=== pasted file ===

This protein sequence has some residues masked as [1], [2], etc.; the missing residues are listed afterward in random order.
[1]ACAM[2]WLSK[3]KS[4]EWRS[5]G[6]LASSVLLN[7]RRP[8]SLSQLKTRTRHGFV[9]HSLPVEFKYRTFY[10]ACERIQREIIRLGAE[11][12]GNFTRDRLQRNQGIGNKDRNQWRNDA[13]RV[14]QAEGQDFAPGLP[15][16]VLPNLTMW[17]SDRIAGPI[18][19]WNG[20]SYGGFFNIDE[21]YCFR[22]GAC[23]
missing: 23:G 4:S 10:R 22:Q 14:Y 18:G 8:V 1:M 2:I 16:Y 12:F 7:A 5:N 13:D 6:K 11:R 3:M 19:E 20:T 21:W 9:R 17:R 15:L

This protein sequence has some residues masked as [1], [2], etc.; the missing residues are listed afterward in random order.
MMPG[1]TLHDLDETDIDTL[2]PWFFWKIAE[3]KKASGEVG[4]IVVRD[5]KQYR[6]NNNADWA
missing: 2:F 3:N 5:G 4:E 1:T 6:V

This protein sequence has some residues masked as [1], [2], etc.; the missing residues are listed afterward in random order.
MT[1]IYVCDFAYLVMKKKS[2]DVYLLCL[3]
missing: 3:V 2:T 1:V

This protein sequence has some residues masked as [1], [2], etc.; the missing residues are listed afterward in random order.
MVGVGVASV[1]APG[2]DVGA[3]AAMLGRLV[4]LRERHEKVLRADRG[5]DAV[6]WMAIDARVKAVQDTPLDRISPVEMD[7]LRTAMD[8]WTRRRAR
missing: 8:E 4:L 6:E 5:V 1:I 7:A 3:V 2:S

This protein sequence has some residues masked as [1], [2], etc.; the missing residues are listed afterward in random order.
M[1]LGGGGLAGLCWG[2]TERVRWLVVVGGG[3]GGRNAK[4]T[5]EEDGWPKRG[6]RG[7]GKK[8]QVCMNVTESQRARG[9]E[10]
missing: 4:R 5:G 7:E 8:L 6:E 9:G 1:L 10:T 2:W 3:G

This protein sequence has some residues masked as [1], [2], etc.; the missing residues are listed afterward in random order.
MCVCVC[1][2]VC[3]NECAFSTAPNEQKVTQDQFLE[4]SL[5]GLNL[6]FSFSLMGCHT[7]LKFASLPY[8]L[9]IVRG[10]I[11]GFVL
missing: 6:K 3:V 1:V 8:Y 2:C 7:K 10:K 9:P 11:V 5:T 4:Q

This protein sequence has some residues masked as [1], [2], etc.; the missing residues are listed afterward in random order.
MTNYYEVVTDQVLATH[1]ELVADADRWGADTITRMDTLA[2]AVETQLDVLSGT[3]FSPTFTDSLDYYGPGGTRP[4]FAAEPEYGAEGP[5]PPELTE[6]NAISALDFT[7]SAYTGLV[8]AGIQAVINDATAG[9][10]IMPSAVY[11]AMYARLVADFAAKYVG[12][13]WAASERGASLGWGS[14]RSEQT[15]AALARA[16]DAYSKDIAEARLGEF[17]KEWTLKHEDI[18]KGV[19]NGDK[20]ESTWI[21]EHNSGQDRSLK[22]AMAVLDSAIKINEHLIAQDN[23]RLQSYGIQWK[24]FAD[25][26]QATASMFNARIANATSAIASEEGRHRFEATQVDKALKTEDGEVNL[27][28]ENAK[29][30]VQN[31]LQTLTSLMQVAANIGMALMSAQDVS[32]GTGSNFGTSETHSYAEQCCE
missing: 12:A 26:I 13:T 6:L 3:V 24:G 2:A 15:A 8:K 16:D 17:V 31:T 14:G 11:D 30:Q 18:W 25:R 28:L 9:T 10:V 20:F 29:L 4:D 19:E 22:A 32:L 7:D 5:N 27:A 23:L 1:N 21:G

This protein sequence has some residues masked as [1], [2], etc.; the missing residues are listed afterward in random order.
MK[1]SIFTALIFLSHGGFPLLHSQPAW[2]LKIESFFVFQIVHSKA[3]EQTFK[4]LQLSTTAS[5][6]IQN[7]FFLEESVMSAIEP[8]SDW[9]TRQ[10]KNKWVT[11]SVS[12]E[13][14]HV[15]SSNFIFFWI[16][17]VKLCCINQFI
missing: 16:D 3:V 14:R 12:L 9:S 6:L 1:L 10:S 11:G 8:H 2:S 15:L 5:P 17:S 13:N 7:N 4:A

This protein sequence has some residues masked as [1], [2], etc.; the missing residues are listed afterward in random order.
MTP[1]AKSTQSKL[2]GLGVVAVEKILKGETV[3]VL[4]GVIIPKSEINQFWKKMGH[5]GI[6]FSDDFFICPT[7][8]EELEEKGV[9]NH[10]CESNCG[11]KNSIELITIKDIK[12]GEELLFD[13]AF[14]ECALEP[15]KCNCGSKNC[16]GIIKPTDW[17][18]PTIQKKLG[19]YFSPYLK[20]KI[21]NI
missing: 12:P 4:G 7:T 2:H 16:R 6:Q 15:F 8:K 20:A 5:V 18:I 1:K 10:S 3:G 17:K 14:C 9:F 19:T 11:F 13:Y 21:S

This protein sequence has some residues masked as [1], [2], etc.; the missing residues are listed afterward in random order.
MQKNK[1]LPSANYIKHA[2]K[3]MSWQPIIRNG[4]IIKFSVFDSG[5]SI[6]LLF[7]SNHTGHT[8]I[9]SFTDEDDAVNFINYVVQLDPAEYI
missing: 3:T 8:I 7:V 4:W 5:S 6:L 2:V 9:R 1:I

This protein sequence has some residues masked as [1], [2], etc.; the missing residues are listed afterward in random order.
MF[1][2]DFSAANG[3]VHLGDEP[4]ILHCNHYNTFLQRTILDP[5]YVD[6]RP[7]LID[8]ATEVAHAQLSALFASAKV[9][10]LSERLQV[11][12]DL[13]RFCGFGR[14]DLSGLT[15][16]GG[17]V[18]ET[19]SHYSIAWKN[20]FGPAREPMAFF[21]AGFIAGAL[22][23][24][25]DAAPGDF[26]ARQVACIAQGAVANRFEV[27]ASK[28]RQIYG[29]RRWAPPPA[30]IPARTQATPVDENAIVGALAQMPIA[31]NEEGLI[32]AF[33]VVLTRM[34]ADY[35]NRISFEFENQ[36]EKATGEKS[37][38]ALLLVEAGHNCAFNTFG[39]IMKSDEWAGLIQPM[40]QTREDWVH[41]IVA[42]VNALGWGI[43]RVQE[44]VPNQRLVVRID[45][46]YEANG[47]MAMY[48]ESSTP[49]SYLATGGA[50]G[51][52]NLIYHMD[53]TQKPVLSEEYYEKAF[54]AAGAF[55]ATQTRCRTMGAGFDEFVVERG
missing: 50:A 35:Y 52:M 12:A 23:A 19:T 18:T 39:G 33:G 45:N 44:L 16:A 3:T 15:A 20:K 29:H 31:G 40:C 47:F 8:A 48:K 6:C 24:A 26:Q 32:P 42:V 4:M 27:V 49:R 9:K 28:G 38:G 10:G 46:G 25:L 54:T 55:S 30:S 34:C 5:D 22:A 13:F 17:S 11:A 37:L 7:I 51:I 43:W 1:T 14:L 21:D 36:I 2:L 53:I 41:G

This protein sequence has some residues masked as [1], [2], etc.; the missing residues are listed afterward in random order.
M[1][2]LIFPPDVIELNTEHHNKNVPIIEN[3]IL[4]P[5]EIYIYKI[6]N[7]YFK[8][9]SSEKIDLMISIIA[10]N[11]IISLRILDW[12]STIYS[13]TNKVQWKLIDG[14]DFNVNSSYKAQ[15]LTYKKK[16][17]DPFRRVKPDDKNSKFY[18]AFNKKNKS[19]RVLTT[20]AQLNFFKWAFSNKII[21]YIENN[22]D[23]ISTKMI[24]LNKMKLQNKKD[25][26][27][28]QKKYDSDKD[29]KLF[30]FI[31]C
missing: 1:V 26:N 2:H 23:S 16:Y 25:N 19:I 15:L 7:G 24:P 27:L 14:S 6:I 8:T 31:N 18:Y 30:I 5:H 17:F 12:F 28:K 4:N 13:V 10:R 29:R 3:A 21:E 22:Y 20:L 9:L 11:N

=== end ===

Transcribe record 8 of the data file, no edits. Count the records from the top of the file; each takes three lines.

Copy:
This protein sequence has some residues masked as [1], [2], etc.; the missing residues are listed afterward in random order.
MK[1]SIFTALIFLSHGGFPLLHSQPAW[2]LKIESFFVFQIVHSKA[3]EQTFK[4]LQLSTTAS[5][6]IQN[7]FFLEESVMSAIEP[8]SDW[9]TRQ[10]KNKWVT[11]SVS[12]E[13][14]HV[15]SSNFIFFWI[16][17]VKLCCINQFI
missing: 16:D 3:V 14:R 12:L 9:S 6:L 1:L 10:S 11:G 8:H 2:S 15:L 5:P 17:S 13:N 7:N 4:A